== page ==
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Proc Natl Acad Sci U S A. 2003 Aug 5;100(16):9138-43. Epub 2003 Jul 28.

Conjugation to gold nanoparticles enhances polyethylenimine's transfer of plasmid DNA into mammalian cells.

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  • 1Department of Chemistry and Division of Biological Engineering, Massachusetts Institute of Technology, Cambridge, MA 02139, USA.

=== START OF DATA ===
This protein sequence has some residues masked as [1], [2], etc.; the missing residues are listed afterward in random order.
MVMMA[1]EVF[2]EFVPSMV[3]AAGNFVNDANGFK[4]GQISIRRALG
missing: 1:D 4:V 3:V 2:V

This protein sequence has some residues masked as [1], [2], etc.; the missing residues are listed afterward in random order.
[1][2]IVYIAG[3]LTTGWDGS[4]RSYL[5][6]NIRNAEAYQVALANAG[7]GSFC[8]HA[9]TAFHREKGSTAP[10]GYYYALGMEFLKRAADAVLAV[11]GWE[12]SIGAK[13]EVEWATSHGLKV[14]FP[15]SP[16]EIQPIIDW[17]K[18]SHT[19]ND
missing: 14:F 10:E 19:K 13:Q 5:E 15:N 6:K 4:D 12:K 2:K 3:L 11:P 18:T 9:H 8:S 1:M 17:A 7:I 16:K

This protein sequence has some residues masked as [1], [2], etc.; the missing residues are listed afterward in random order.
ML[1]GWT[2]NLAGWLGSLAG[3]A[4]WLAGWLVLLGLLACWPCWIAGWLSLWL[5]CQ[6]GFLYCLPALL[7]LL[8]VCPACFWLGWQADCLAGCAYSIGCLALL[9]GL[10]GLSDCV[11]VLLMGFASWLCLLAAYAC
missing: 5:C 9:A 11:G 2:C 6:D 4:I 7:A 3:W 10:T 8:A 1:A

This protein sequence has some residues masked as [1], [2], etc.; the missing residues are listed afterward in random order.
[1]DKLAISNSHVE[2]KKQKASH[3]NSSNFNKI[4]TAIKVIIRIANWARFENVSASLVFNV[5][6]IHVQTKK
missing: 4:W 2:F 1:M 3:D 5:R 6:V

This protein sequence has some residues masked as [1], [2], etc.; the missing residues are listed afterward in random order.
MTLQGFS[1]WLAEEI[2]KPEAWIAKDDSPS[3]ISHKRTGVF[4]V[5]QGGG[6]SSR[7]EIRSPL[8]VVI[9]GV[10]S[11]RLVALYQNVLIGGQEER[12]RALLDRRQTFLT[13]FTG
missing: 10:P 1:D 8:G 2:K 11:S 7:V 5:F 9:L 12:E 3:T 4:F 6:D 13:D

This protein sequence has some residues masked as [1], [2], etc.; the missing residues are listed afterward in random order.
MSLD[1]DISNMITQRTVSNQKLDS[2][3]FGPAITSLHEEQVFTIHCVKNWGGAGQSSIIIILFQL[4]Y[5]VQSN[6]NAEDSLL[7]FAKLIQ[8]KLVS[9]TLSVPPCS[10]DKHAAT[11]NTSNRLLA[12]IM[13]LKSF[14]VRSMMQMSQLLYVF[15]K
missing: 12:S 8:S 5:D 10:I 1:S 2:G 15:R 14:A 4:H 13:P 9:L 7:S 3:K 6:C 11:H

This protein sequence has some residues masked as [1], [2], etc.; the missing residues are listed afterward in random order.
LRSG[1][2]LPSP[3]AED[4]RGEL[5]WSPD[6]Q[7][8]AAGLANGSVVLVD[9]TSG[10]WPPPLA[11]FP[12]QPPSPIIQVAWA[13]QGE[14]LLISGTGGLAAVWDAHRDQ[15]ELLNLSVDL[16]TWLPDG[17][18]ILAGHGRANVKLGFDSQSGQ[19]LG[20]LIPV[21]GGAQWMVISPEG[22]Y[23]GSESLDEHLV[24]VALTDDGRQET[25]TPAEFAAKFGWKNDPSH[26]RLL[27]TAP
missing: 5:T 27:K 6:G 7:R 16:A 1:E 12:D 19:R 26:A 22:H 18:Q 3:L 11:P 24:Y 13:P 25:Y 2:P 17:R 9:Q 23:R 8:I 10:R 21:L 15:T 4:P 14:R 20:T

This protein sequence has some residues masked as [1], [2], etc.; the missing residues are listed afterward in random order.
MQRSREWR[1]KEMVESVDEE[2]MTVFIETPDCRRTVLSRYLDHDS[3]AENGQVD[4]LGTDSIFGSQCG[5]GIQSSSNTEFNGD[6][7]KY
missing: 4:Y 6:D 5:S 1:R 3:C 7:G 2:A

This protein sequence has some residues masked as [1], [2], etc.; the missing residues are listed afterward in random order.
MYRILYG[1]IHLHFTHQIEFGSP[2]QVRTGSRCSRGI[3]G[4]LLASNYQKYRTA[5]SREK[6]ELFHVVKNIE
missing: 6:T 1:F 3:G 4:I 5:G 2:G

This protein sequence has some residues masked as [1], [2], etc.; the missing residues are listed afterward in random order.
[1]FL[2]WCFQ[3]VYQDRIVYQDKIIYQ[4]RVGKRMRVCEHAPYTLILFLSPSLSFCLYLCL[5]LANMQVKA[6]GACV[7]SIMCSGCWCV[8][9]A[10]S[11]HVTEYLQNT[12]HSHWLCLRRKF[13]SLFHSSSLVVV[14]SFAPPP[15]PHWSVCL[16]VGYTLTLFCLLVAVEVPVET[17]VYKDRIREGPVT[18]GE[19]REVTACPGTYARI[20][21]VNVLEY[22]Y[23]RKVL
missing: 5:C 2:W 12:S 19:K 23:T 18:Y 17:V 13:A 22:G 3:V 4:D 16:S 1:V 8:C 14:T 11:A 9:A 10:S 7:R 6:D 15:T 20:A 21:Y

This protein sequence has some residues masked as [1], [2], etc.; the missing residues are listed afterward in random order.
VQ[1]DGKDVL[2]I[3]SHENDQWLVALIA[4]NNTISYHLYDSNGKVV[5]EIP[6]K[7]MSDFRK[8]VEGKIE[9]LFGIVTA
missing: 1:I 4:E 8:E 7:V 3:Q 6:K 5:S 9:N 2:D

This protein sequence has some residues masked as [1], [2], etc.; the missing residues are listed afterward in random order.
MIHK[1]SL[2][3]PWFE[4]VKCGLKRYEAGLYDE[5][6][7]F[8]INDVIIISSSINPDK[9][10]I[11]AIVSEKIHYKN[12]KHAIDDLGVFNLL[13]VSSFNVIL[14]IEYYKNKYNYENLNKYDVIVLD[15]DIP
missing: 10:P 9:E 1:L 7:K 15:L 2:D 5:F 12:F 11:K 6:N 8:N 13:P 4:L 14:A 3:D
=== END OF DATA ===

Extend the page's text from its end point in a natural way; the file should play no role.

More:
Branched polyethylenimine (PEI) chains with an average molecular mass of 2 kDa (PEI2) have been covalently attached to gold nanoparticles (GNPs), and the potency of the resulting PEI2-GNPs conjugates as vectors for the delivery of plasmid DNA into monkey kidney (COS-7) cells in the presence of serum in vitro has been systematically investigated. The transfection efficiencies vary as a function of the PEI/gold molar ratio in the conjugates, with the best one (PEI2-GNPII) being 12 times more potent than the unmodified polycation. This potency can be further doubled by adding amphiphilic N-dodecyl-PEI2 during complex formation with DNA. The resulting ternary complexes are at least 1 order of magnitude more efficient than the 25-kDa PEI, one of the premier polycationic gene-delivery vectors. Importantly, although unmodified PEI2 transfects just 4% of the cells, PEI2-GNPII transfects 25%, and the PEI2-GNPII/dodecyl-PEI2 ternary complex transfects 50% of the cells. The intracellular trafficking of the DNA complexes of these vectors, monitored by transmission electron microscopy, has detected the complexes in the nucleus <1 h after transfection.

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